Better? I think so. It has a similar word count to my first attempt, but has more information, gives a sense of who Mickey is and reveals my setting . . . Skegness! Yes, Skegness. For those unfamiliar with it, Skeggy (as it’s known locally) is a seaside town on the East coast of England and these days is probably most famous for being home to a large Butlins holiday resort. I think revealing that location and the part about ‘a son that hates his guts’ provides the ironic whiff I was looking for. I’ve also squeezed in the ‘one week’ time frame and created a mental image of some of the challenges he’s going to face.

I actually think it would work as a ‘one-liner’ – the first sentence does most of the work. Having this ‘one-liner’ has already helped me to focus and means I will at least have a chance at articulating my story the next time someone asks me what I’m spending all my spare time on.

I’m going to be posting regular updates along my novel-writing journey, so let me know which parts of the process you are most interested in and subscribe to the blog to keep up to date. I would love to hear your opinions on my logline and whether you’re intrigued to find out more about the story. So why not give it a try – write a logline for your novel or next short story – and let me know how you get on in the comments below. Alternatively, tweet me.

NaNoWriMo – Why Everyone Should Try Writing a Novel in a month.


This is the story of how I surprised myself by writing 50,000 words of a novel in less than 30 days, and why I think everyone with even a passing interest in creative writing should give it a try at least once.

I fell in love with writing as a child and even though it’s always been an on-off relationship, with life, work and family often coming between us, you never forget your first love and I always knew we would be reunited again some day.

Although I’ve always kept up a long-distance correspondance by writing lots of songs and the very occasional blog, it’s fair to say it has been quite a few years since I really set my mind to writing anything substantial.

That all changed a few weeks ago when I felt the old desire return, initially with a few short story ideas, and then I stumbled across something called NaNoWriMo and knew the timing was perfect to start from scratch on my failed novel – last abandoned a number of years ago with a wordcount of over 35,000. For the unitiated, NaNoWriMo is National Novel Writing Month and takes place every November. To take part in NaNoWriMo you need only commit to the idea of writing 50,000 words of your first draft before the end of November. The use of the word ‘only’ being slightly misleading in this instance, as the reality means writing an average of 1667 words EVERY SINGLE DAY for thirty days.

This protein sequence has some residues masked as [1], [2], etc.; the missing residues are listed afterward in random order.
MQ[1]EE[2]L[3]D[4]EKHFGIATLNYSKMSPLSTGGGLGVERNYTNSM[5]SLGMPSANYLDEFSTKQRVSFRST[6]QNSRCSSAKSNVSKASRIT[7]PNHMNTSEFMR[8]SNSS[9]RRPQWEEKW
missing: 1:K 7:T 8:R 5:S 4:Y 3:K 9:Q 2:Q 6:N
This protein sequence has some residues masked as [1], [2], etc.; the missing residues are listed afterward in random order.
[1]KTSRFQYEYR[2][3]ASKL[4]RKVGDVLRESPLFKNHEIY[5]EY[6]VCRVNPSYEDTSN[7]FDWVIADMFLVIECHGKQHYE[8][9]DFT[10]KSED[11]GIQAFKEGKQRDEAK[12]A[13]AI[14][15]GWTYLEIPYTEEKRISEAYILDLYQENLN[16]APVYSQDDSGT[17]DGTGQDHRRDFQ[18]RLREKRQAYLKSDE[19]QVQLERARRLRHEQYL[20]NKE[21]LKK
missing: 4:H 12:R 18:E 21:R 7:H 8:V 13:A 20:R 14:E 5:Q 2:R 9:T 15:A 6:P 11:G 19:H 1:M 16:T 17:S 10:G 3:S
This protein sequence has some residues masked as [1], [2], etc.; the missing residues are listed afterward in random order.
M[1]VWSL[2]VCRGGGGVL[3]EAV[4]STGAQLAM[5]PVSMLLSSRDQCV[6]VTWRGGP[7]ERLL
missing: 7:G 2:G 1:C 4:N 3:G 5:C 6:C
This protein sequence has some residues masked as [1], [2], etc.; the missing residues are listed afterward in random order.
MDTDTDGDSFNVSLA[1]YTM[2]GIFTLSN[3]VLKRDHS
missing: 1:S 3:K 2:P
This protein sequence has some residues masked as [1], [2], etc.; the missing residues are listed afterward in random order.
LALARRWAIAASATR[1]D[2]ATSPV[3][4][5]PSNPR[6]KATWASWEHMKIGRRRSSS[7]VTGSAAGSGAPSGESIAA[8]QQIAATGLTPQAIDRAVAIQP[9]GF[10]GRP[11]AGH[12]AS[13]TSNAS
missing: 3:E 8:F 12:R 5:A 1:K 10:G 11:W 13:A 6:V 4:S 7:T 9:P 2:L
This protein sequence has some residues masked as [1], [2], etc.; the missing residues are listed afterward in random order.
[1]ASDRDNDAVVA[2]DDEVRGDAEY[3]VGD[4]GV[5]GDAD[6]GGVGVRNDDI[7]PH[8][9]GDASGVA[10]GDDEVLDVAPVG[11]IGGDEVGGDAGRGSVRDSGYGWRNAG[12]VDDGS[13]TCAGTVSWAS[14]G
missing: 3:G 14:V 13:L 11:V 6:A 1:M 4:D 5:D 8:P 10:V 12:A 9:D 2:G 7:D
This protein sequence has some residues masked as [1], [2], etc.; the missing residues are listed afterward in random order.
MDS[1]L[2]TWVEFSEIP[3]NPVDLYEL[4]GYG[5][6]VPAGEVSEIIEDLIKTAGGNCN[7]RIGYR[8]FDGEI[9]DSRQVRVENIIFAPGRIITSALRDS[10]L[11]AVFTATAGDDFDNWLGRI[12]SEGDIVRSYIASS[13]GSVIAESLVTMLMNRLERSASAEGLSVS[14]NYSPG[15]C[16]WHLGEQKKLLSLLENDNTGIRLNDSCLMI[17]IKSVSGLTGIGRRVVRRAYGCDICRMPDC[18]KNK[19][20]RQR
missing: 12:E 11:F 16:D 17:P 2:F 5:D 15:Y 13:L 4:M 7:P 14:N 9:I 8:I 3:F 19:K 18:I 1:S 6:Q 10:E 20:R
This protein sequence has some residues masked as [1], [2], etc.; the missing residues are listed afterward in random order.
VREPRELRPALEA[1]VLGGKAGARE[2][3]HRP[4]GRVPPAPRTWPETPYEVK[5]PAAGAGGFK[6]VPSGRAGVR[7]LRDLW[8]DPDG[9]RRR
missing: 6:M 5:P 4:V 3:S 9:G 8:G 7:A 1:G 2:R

I have a busy day job, a family and I’m a member of a cover band so time is not something I have an abundance of, but never one to shy away from a challenge I approached the task with as much gusto as possible. Whilst I wasn’t particularly confident of being able to reach the full target, I simply treated it as an excuse to get as many words written as possible, to get back in to the habit of writing every day and to kick-start my attempt to write a novel.

I passed the 50,000 mark on November 24th with 6 days to spare and it felt great. Not only because I had reached an arbitrary goal set by NaNoWriMo, but because I had re-engaged with writing again and found my passion for creating characters and worlds for them to exist in. I also found that I still hadn’t reached the end of my story, but having come so far I know I will keep going until I reach the conclusion.

Everyone works differently but for me I think there were a few factors that contributed to my success.

Write every day

Firstly, even on the days where I barely had half an hour to spare I wrote something, anything as long as I made a tiny dent on my wordcount. I think the most pathetic daily wordcount was around the 500 word mark, but it still meant that I wouldn’t have a little zero next to that date and that my novel was just that little bit closer to being finished.

Turn off the inner editor

Ok, so I know that it has become a writing cliche, but that’s for a reason. I realised that when it comes to the first draft, all that really matters is getting to the end of the story – just getting it all out. That means not stopping to finesse phrasing or grammar and not letting a little thing like a gaping plot hole slow you up either. For me, this meant skipping an entire chapter early on because although I knew the character had to get from point A to point B, I had no idea how he would get there and didn’t have the time to sit around waiting for inspiration. I simply jumped to the next scene and motored on – that will need taking care of when I begin draft 2 and the editing process.

Have fun

Again, seems obvious, but if you are not going to try to have fun when doing something as silly as trying to write 50,000 words in a month, then don’t bother attempting it at all. I found that the more I kept writing, the more life my characters took on until some scenes of the book just flowed – seemingly with very little input from me. Hours just flew by and all the time I was creating a story across lots of pages that didn’t exist before November 1st.

Before I started NaNoWriMo, my best case scenario was perhaps reaching 20-25,000 words before December and I would still be very satisfied with that. And that’s the best thing about trying something like this – whether you reach 5,000 or 50,000 words, you will have produced something tangible that wasn’t there before. You will have got back in touch with that wild side of your imagination that seems to become harder to reach as we grow older and more self-conscious, and you never know – you may even end up with a finished novel that you can release in to the world to entertain and inspire others.

So, in short, I will definitely be signing up for NaNoWrimo next year – who’s with me?

You can check out my NaNoWrimo profile here, which includes a synopsis and excerpt from my novel ‘Let Sleeping Gods Lie’.

I would love to hear from others that have found other ways to kick start their creative writing projects or have other NaNoWriMo experiences to share. What’s your story?